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Choose 2 from: Death of a Salesman, Streetcar Named Desire and A Doll's House

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Hey everyone,

For my English A1 Extended Essay I wanted to write a comparative essay between 2 of the three plays above, but I can't decide which 2! I was looking at possibly themes of self identity (loss of self identity, and the need to preserve our identity in a repressive world) or the role of the female/or gender roles or attitudes towards Death and Mortality, or the dichotomy between reality and illusion. The 3 plays I'm looking at are:

1) Death of a Salesman, Arthur Miller

2) A Streetcar Named Desire, Tennesse Williams

3) A Doll's House, Henrik Ibsen

Having not studied any of these plays before I was just wondering if someone who had studied them could give me some tips on which 2 would work best. :)

Thanks!

x

Edited by pear.babe

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I only studied 1) Death of a Salesman, by Arthur Miller it's a good play to write about there is many event you can discuss an evaluate however you will fell very disparate after reading or studying this novel . luck

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I think that if you want to focus on female characters A Streetcar Named Desire and A Doll's House would be better, but make sure someone hasn't done that already! IB students have learnt that IB examiners love all things feminist, so that's always the first topic they go for. :P Both Blanche and Nora are extremely interesting characters to explore, so you could definitely do something with that. As far as Death of A Salesman goes, it's a brilliant play for analysis. I've read it roughly 7 times and each time I find something new that I hadn't caught before. The only thing I would advise is making sure the topics aren't too obvious, because Reality/Illusion play a huge part in both Blanche and Willy's lives and I would think that someone had already done that. Societal expectations could be another topic, perhaps. Nora is very driven by what society expects of her, often dumbing herself down to a standard which seems acceptable. Willy is driven by his need for success and attaining the American Dream and by the need to make Biff succeed. There's a lot you could do, really. I would suggest making a list of all the themes/motifs you can find in all three plays and then see how you can connect them.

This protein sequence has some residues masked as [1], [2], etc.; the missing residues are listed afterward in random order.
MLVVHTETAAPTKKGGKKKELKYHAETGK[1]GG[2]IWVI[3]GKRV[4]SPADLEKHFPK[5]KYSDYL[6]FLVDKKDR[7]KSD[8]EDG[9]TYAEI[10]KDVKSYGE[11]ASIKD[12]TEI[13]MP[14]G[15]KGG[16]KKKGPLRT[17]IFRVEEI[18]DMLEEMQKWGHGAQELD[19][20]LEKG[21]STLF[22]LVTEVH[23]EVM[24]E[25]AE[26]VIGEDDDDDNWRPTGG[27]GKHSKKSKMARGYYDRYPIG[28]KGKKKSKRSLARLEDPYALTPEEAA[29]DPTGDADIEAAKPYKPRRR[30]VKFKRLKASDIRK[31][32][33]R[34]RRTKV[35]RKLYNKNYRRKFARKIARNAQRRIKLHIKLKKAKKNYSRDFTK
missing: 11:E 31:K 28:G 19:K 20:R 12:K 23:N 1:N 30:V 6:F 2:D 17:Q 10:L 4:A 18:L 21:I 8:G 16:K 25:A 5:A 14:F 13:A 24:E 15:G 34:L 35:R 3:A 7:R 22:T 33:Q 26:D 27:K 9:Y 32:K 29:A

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I have only read A Doll's House, but here are some ways you could analyze the characters.

Regarding self identity, you could explore Nora, Torvald, Krogstad, or Mrs. Linde.

The story itself is representative of the structure of society in the Victorian Era. Nora is forced to wear a facade throughout most of her life in order to appease society. This facade consists of remaining a dutiful wife and allowing Torvald to orchestrate her actions. This absence of freedom leads to a lack of individuality and personal knowledge within Nora. Torvald is also unsure of his identity because he too is forced to succumb to society's pressures. He is continuously worried over how others will judge him and his family (his anger over Nora's forgery ids a result of his fear of other's judgement of her actions). As a result, he is unable to fully be himself and instead must present a perfect picture to society.

Krogstad and Mrs. Linde are fighting for their identity throughout the play. Krogstad's reputation was ruined, but he hopes to salvage his identity by blackmailing Nora. He is willing to undertake whatever means necessary to ensure that his reputation is not tarnished again. Mrs. Linde is determined to find happiness after her siblings grow and mother dies. She has no one to take care for and seeks Krogstad out in order to fill these vacancies.

Mrs. Linde is unconcerned with society's judgement and eventually Nora reaches this same conclusion. Mrs. Linde does not care about Krogstad's bad reputation and how a relationship with him may reflect negatively on herself. Nora develops this stance at the end of the play and bears no concern over how society will judge her for leaving her family. They put their happiness first and hope to find her identities.

I think there is a lot you could explore with how these characters either choose to find their identity or instead allow society to block them from finding it.

Edited by slimers7

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